He said there had been encouraging response from locals to be trained as cooks under a ministry programme.
“We hope to reduce the number of cooks from India in stages, especially in Indian restaurants, once the first batch of locally-trained chefs graduate,” he told reporters after visiting the CQ Tec College here yesterday.
The college received its first batch of 25 trainees for an intensive, six-month programme in June.
Dr Subramaniam said the fees for the trainees were borne by the ministry through the Human Resources Development Fund, adding that they would also receive monthly allowances.
“Once they graduate, they will be able to open their own restaurants,” he said, adding that the future was promising for Indian youths.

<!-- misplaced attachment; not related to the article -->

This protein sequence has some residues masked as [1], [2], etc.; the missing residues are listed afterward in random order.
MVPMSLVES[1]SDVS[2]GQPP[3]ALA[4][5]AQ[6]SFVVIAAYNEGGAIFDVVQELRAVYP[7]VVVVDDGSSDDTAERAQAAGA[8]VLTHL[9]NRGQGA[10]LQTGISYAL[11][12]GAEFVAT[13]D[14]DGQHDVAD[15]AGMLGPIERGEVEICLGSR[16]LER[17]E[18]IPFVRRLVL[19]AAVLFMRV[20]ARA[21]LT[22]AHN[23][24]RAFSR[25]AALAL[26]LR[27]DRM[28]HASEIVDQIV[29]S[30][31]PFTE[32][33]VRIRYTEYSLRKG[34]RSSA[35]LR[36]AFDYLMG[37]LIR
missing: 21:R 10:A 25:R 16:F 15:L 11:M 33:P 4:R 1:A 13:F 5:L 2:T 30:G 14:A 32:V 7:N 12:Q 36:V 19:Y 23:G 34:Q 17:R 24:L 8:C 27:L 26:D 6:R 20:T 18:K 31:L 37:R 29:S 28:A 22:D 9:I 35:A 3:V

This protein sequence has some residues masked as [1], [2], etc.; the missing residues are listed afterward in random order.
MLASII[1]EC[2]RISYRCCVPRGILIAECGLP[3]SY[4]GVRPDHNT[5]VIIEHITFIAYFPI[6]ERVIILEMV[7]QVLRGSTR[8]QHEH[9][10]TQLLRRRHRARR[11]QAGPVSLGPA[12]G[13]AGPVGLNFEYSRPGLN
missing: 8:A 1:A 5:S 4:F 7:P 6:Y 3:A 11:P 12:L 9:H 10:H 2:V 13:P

He said the idea was mooted by Prime Minister Datuk Seri Najib Tun Razak, who wanted the ministry to train local chefs and not depend on cooks from India.
Another training programme undertaken by the ministry was hair-styling, to replace barbers from India.
“We want the two sectors (restaurants and hair salons/barber shops) to rely less on foreign workers and employ locally-trained people,” he said. The Star.